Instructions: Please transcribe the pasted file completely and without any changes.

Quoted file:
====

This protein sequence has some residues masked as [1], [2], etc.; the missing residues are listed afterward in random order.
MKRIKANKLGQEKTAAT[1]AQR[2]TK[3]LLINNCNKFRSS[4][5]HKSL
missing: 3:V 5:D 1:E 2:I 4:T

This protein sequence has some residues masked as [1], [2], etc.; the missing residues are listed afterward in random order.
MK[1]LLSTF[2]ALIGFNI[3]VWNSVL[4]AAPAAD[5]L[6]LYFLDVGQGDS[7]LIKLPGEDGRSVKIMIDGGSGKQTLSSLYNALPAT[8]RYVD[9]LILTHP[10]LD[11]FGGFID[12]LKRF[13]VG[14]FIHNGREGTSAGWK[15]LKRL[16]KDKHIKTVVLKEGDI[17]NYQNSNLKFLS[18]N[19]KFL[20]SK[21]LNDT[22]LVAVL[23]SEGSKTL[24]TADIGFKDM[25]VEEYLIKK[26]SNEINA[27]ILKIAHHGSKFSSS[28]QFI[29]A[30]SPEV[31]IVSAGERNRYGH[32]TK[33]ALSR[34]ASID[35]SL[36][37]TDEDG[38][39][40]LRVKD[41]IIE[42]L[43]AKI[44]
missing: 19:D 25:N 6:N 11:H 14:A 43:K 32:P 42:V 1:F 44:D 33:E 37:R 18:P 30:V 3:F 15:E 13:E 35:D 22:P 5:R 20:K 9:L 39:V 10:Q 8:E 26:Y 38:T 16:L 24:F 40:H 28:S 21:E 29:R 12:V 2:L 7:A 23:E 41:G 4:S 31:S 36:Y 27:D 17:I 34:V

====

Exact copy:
This protein sequence has some residues masked as [1], [2], etc.; the missing residues are listed afterward in random order.
MKRIKANKLGQEKTAAT[1]AQR[2]TK[3]LLINNCNKFRSS[4][5]HKSL
missing: 3:V 5:D 1:E 2:I 4:T

This protein sequence has some residues masked as [1], [2], etc.; the missing residues are listed afterward in random order.
MK[1]LLSTF[2]ALIGFNI[3]VWNSVL[4]AAPAAD[5]L[6]LYFLDVGQGDS[7]LIKLPGEDGRSVKIMIDGGSGKQTLSSLYNALPAT[8]RYVD[9]LILTHP[10]LD[11]FGGFID[12]LKRF[13]VG[14]FIHNGREGTSAGWK[15]LKRL[16]KDKHIKTVVLKEGDI[17]NYQNSNLKFLS[18]N[19]KFL[20]SK[21]LNDT[22]LVAVL[23]SEGSKTL[24]TADIGFKDM[25]VEEYLIKK[26]SNEINA[27]ILKIAHHGSKFSSS[28]QFI[29]A[30]SPEV[31]IVSAGERNRYGH[32]TK[33]ALSR[34]ASID[35]SL[36][37]TDEDG[38][39][40]LRVKD[41]IIE[42]L[43]AKI[44]
missing: 19:D 25:N 6:N 11:H 14:A 43:K 32:P 42:V 1:F 44:D 33:E 37:R 18:P 30:V 3:F 15:E 13:E 35:D 22:P 5:R 20:K 9:L 39:V 10:Q 8:E 26:Y 38:T 16:L 24:F 40:H 28:S 21:E 29:R 12:V 2:L 7:A 23:E 41:G 4:S 31:S 36:Y 27:D 17:I 34:V